Health inequities, like unequal access to substance use treatment and treatment biases, are prevalent in racial and ethnic minority groups. Black people frequently lack access to healthcare and drug treatment.
According to Mbabazi Kariisa, Ph.D., the principal author of “Vital Signs: Drug Overdose Deaths, by Selected Sociodemographic and Social Determinants of Health Characteristics — 25 States and the District of Columbia, 2019–2020,” while treatment for substance abuse was limited among people who died from an overdose, it was especially so among Black people.
Evidence of previous substance use treatment was lowest for Black decedents (8.3 percent). As the level of income inequality increased, overdose rates increased, particularly among Black people.
Income inequality also factored into the rate of drug overdose deaths. In counties with the highest income inequalities, there are high rates of overdose deaths. This is especially true among racial and ethnic minority groups. Income inequality, as discussed by Kariisa, “can lead to lack of stable housing, reliable transportation, and health insurance, making it even more difficult for people to access treatment and other support services.”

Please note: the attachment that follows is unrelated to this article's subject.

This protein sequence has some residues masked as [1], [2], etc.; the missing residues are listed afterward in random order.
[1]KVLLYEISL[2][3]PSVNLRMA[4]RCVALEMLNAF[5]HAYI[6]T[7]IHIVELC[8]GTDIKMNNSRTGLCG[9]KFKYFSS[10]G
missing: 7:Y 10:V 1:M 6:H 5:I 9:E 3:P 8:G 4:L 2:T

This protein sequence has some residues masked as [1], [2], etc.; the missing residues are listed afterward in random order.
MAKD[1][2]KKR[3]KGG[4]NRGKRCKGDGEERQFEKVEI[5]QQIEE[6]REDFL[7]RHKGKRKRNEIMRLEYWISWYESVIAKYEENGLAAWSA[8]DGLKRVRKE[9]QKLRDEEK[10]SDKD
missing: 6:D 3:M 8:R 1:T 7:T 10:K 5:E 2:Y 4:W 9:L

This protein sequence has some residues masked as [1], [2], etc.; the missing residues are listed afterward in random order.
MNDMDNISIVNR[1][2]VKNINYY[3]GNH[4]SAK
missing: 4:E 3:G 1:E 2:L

There are many other reasons for the rapid increase in drug overdose deaths within the Black community. Many of these reasons circle a general lack of access to necessary resources to prevent drug use or treat substance abuse.
Possible solutions to the increase in drug overdose deaths
The Stanford-Lancet Commission predicts that with no intervention, 1,220,000 fatal opioid overdoses will occur in the U.S. between 2020 and 2029. If things remain the way they are, many of these deaths will be Black men.
Luckily, some interventions can prevent these dire predictions from coming true. They include broad public health campaigns targeting Black communities to highlight the dangers of opioid misuse. Our community needs to be informed of the increased risks of illicit drug use and the available resources.
We also need provisions for accessible community-based resources for harm reduction and addiction treatment. This includes increased availability of substance abuse treatment services and harm reduction measures, such as Naloxone, test strips that allow users to determine if the drug they’re using contains Fentanyl and referrals to substance disorder treatment services.